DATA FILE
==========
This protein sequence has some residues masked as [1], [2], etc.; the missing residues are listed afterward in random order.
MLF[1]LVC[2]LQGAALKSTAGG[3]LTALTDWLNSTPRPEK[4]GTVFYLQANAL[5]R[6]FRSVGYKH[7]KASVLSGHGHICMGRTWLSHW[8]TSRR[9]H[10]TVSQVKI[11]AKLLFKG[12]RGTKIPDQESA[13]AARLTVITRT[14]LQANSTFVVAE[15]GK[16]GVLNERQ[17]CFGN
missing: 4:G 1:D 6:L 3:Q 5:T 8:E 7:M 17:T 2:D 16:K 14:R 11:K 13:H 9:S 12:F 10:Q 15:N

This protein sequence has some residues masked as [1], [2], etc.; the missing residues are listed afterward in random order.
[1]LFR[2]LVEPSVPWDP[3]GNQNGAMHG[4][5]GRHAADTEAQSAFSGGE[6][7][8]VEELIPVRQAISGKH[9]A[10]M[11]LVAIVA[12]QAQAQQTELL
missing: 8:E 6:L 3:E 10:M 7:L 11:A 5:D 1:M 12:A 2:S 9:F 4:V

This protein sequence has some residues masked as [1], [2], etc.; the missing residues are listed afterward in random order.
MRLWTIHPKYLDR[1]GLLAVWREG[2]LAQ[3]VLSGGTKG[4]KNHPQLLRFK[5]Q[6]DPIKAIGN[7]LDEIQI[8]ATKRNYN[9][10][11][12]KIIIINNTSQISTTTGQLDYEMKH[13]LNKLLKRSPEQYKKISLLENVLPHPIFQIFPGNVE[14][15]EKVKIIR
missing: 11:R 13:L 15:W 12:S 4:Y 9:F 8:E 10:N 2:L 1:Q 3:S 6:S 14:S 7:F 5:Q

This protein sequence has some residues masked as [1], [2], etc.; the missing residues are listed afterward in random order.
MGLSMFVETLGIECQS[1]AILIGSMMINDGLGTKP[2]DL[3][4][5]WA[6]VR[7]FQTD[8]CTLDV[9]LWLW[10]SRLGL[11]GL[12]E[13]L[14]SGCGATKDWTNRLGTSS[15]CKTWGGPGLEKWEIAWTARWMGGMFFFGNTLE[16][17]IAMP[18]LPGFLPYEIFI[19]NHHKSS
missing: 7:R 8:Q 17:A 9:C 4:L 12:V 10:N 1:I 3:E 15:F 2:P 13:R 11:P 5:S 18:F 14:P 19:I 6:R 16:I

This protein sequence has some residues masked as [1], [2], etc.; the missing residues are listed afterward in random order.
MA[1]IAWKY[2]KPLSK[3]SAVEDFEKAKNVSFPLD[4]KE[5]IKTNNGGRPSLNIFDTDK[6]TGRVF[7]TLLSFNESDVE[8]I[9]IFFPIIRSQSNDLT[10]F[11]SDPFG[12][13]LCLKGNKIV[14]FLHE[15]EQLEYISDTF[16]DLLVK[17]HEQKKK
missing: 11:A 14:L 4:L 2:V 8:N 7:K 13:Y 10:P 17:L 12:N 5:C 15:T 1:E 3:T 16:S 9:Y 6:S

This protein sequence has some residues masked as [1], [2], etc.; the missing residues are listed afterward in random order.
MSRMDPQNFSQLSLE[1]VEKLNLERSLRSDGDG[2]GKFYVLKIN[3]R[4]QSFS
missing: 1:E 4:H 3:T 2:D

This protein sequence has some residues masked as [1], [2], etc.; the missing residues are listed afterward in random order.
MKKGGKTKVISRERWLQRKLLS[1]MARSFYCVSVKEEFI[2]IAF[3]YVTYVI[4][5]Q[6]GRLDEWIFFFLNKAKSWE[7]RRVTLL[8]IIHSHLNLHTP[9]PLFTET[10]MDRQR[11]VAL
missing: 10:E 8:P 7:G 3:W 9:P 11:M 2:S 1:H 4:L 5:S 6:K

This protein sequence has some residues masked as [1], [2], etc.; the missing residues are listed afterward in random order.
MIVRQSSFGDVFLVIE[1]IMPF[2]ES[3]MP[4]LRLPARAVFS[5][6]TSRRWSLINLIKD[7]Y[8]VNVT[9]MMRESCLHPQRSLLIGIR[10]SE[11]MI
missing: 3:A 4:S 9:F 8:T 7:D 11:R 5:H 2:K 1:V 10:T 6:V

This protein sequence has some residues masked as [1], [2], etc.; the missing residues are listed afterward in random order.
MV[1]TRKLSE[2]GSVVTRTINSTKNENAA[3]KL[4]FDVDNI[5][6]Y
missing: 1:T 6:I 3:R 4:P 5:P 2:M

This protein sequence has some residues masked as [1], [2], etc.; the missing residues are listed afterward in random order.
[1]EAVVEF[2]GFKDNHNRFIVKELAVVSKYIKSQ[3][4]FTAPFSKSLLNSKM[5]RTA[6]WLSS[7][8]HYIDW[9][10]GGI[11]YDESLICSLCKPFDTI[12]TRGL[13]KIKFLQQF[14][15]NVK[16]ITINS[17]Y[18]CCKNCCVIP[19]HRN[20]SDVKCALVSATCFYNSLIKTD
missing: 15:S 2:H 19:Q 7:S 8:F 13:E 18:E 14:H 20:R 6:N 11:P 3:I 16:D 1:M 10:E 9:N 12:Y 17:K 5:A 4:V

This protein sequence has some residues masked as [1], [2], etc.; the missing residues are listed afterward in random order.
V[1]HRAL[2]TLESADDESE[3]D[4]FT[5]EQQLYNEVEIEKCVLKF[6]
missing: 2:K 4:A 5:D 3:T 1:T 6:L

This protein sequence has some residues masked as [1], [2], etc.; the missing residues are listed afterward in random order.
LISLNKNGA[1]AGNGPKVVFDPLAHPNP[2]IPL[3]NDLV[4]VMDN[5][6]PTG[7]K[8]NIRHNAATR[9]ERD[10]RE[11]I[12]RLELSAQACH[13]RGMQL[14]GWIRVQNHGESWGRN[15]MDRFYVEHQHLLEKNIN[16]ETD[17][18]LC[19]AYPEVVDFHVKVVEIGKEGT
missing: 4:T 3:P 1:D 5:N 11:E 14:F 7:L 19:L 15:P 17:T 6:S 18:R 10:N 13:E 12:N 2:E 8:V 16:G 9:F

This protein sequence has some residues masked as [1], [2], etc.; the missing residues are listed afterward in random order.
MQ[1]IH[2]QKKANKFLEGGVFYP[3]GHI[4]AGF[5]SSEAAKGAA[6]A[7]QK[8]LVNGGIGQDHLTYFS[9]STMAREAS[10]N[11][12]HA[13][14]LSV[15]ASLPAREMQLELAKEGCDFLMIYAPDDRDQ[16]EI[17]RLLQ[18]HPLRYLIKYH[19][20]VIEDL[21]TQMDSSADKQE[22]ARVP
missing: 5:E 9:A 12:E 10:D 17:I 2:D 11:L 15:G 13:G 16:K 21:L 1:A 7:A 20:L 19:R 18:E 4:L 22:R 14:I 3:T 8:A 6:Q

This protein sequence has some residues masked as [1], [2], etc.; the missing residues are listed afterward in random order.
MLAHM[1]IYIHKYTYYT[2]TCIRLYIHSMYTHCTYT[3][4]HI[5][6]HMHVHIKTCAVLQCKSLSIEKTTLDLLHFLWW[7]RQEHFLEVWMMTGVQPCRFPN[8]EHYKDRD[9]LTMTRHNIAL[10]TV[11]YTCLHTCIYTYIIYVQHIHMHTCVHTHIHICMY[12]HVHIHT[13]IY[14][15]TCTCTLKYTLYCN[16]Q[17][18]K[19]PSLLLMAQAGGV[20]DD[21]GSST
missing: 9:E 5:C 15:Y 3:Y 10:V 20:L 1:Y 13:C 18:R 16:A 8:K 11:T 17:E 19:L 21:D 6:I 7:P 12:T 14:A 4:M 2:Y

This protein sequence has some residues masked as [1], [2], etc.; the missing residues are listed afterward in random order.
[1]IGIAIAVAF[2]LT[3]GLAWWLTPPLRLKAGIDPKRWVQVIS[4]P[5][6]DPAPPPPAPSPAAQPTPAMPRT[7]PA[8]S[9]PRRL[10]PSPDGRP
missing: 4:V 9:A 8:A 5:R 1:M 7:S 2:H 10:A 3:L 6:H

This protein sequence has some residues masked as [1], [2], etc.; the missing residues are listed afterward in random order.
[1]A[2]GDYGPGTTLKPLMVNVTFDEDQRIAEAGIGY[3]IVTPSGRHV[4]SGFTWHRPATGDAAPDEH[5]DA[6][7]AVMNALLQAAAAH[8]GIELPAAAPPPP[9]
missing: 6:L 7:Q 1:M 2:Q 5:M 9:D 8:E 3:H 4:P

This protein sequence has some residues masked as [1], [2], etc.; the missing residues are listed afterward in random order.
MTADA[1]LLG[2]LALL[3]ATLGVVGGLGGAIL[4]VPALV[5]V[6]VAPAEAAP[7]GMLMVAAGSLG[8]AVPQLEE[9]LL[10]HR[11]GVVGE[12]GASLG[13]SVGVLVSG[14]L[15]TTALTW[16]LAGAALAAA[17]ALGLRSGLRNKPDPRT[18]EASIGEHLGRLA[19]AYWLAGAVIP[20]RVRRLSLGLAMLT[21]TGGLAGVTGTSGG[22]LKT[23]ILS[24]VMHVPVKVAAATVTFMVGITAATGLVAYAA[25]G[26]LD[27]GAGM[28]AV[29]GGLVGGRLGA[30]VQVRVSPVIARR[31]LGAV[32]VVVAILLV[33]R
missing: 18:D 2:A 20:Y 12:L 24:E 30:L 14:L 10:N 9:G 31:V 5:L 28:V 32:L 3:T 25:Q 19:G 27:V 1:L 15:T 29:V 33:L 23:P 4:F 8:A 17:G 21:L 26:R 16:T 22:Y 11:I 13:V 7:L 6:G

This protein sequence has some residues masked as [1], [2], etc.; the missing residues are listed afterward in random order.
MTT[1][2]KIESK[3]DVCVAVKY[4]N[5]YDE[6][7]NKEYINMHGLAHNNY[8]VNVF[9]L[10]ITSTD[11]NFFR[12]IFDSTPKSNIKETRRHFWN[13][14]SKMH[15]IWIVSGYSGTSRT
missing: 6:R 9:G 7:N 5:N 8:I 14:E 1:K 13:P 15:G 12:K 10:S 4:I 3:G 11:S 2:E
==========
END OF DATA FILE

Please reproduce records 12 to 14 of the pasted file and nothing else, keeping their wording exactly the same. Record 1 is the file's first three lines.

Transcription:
This protein sequence has some residues masked as [1], [2], etc.; the missing residues are listed afterward in random order.
LISLNKNGA[1]AGNGPKVVFDPLAHPNP[2]IPL[3]NDLV[4]VMDN[5][6]PTG[7]K[8]NIRHNAATR[9]ERD[10]RE[11]I[12]RLELSAQACH[13]RGMQL[14]GWIRVQNHGESWGRN[15]MDRFYVEHQHLLEKNIN[16]ETD[17][18]LC[19]AYPEVVDFHVKVVEIGKEGT
missing: 4:T 3:P 1:D 5:N 11:E 14:F 7:L 19:L 15:P 17:T 6:S 18:R 10:N 13:E 12:N 2:E 8:V 16:G 9:F

This protein sequence has some residues masked as [1], [2], etc.; the missing residues are listed afterward in random order.
MQ[1]IH[2]QKKANKFLEGGVFYP[3]GHI[4]AGF[5]SSEAAKGAA[6]A[7]QK[8]LVNGGIGQDHLTYFS[9]STMAREAS[10]N[11][12]HA[13][14]LSV[15]ASLPAREMQLELAKEGCDFLMIYAPDDRDQ[16]EI[17]RLLQ[18]HPLRYLIKYH[19][20]VIEDL[21]TQMDSSADKQE[22]ARVP
missing: 5:E 9:A 12:E 10:D 17:I 2:D 11:L 15:G 13:G 16:K 21:L 1:A 7:A 20:L 19:R 18:E 4:L 22:R 14:I 3:T 8:A 6:Q

This protein sequence has some residues masked as [1], [2], etc.; the missing residues are listed afterward in random order.
MLAHM[1]IYIHKYTYYT[2]TCIRLYIHSMYTHCTYT[3][4]HI[5][6]HMHVHIKTCAVLQCKSLSIEKTTLDLLHFLWW[7]RQEHFLEVWMMTGVQPCRFPN[8]EHYKDRD[9]LTMTRHNIAL[10]TV[11]YTCLHTCIYTYIIYVQHIHMHTCVHTHIHICMY[12]HVHIHT[13]IY[14][15]TCTCTLKYTLYCN[16]Q[17][18]K[19]PSLLLMAQAGGV[20]DD[21]GSST
missing: 9:E 5:C 15:Y 3:Y 10:V 20:L 1:Y 13:C 18:R 16:A 8:K 11:T 17:E 19:L 21:D 6:I 7:P 12:T 14:A 4:M 2:Y